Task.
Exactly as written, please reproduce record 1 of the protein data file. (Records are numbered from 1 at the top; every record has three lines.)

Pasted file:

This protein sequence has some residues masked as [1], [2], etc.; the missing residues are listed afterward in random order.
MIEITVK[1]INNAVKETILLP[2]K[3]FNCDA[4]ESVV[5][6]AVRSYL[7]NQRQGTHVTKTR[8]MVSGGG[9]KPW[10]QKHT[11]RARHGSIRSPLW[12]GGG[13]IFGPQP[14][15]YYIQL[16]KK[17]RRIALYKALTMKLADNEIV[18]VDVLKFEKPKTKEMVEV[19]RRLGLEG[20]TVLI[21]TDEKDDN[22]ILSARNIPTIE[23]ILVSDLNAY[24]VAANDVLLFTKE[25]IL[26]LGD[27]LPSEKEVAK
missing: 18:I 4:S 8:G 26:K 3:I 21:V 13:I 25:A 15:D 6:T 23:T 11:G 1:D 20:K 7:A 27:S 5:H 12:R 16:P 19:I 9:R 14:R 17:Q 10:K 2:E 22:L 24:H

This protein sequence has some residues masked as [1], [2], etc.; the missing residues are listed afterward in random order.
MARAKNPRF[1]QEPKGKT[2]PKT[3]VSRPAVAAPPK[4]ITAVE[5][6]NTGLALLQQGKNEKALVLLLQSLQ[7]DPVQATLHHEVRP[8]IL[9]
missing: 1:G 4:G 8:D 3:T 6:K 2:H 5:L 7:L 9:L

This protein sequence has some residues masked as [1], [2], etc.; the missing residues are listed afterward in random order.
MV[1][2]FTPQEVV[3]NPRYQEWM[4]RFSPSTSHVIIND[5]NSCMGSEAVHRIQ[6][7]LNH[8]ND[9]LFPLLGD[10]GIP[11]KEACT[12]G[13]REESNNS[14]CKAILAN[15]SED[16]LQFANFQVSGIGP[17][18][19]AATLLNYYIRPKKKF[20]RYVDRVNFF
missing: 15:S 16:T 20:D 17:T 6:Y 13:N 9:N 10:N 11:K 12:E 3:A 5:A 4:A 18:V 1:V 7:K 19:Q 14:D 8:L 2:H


This protein sequence has some residues masked as [1], [2], etc.; the missing residues are listed afterward in random order.
MIEITVK[1]INNAVKETILLP[2]K[3]FNCDA[4]ESVV[5][6]AVRSYL[7]NQRQGTHVTKTR[8]MVSGGG[9]KPW[10]QKHT[11]RARHGSIRSPLW[12]GGG[13]IFGPQP[14][15]YYIQL[16]KK[17]RRIALYKALTMKLADNEIV[18]VDVLKFEKPKTKEMVEV[19]RRLGLEG[20]TVLI[21]TDEKDDN[22]ILSARNIPTIE[23]ILVSDLNAY[24]VAANDVLLFTKE[25]IL[26]LGD[27]LPSEKEVAK
missing: 18:I 4:S 8:G 26:K 3:I 21:V 13:I 25:A 15:D 6:T 23:T 11:G 1:D 20:K 7:A 27:S 5:H 12:R 16:P 19:I 9:R 14:R 17:Q 10:K 2:E 22:L 24:H